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Sleeping giant – Part One

Published by , Senior Editor
LNG Industry,

Asia is the largest regional market for LNG, accounting for around 70% of LNG imports in 2012. The Asian LNG market is also the fastest growing, being the location for more than half of the global capacity of LNG regasification terminals currently under construction. Japan, South Korea and Taiwan are well established LNG markets, while China is emerging as a major LNG importer as well. One overlooked market within Asia for growing LNG demand, however, is South Asia.

The South Asian region consists of four countries – India, Pakistan, Bangladesh and Sri Lanka – with substantial coastline, a combined population of over 1.5 billion people, and a gas market that accounts for 19% of total gas consumption in Asia. Yet to date, only India has LNG import capacity in the region, importing just 14 million tpy in 2012 – just 6% of global LNG imports. This volume also comprises a tiny fraction of India’s total energy consumption. But going forward, South Asia will play a greater role in the global LNG market, with India planning new LNG import terminals, and capacity expansions of existing ones, which will significantly increase its regasification capacity. In addition, Pakistan and Bangladesh are also expected to soon join the ranks of LNG importers – albeit on a small scale initially – with the utilisation of offshore terminals.

Governments in the South Asian region face considerable challenges in meeting rapidly growing energy needs, such as eliminating power and fuel shortages. The task is made harder by limited energy infrastructure, poor investment regimes to attract capital, and the high cost of importing oil and gas. Furthermore, India, Pakistan and Bangladesh are not supplied by any cross-border gas pipelines from nearby gas producers – and will not be for some time – while prospects for rapid domestic gas output growth are not high. These realities make the development of LNG import capacity important to meeting growth in regional gas demand, even if LNG will comprise only a modest share of the region’s total energy consumption.

Coal-dependent India, the fourth-largest energy-consuming economy in the world, will have plenty of challenges to overcome – mainly related to infrastructure and pricing – should natural gas comprise a greater share of the country’s fast-growing energy demand. In Pakistan and Bangladesh, where natural gas already plays a significant role in the energy mix, the absence of cross border pipelines make LNG important to bridging a widening gap between domestic consumption and supply. In these countries, cost will also be a major impediment to more extensive LNG capacity additions.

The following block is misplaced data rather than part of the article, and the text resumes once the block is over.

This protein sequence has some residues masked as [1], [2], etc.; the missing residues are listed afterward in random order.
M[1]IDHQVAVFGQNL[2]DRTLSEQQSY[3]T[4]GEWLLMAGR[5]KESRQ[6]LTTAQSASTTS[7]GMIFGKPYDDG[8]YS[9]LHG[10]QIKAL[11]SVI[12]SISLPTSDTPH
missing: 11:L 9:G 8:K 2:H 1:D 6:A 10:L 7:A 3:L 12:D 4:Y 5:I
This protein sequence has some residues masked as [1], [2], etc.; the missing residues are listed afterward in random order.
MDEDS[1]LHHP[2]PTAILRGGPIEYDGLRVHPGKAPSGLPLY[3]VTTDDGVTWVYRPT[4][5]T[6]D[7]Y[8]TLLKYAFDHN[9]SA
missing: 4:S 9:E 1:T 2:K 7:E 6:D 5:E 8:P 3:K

India entered the ranks of the LNG importers relatively late in the scene compared to other Asian economies, developing regasification capacity for the first time in 2004. In 2013 its LNG import capacity reached 21.1 million tpy from four terminals (see Table 1), all of which are located on India’s west coast. India has the fourth-largest LNG import capacity in the Asian region, behind Japan, South Korea and China. LNG accounted for approximately one-third of India’s total gas consumption in 2013, with the balance supplied by domestic production.


As LNG is the sole source of India’s gas imports – given the absence of cross-border pipelines – the further development of LNG capacity is crucial to bridging India’s projected growing gap between domestic natural gas supply and demand. Since the opening of the LNG terminal at Dahej in 2004, imports have taken up a greater share of India’s gas supply as growth in demand has outstripped growth in supply. This trend is expected to continue. According to a report prepared for India’s Petroleum and Natural Gas Regulatory Board, India’s gas demand will triple from 46.7 billion m3 in 2012 - 2013 to 189 billion m3 by 2021 - 2022. Although this forecast may prove to be on the bullish side, it does reflect that demand for natural gas in India will continue to grow rapidly.

Natural gas demand in India is driven by the fertiliser industry, power generation, the industrial sector, and to a lesser extent by household and transport use. In absolute numbers, India is the third-largest gas consumer in the Asian region, but natural gas comprises a small part of India’s total energy consumption (approximately 7% according to EIU estimates). The potential for gas demand growth will not just be driven by industrial development and economic expansion, but also by the successful implementation of plans at a national level to increase the role of natural gas in the energy mix (largely at the expense of coal in power generation).

Like China, coal plays a significant share in India’s energy supply, due to substantial domestic resources and the lower cost of coal as a source of fuel compared to other alternatives. As in China, coal dominates the provision of supply to India’s power generation sector. According to EIU estimates, coal is the source of 59% of India’s power generation, while natural gas supplies just 9%.

Domestically produced coal is less expensive than imported LNG. But a decline in the development of India’s coal resources will lead to increasing reliance on more expensive coal imports. Furthermore, according to a recent report by the Boston Consulting Group, chronic power shortages leave an opportunity for gas-fired power to take up market share, as will proposed power sector reforms. Unless there is dramatic growth in domestic gas production – such as from shale gas or offshore resources – and unless international pipeline projects eventuate, expanding LNG regasification capacity will be crucial to meeting India’s growing demand for natural gas.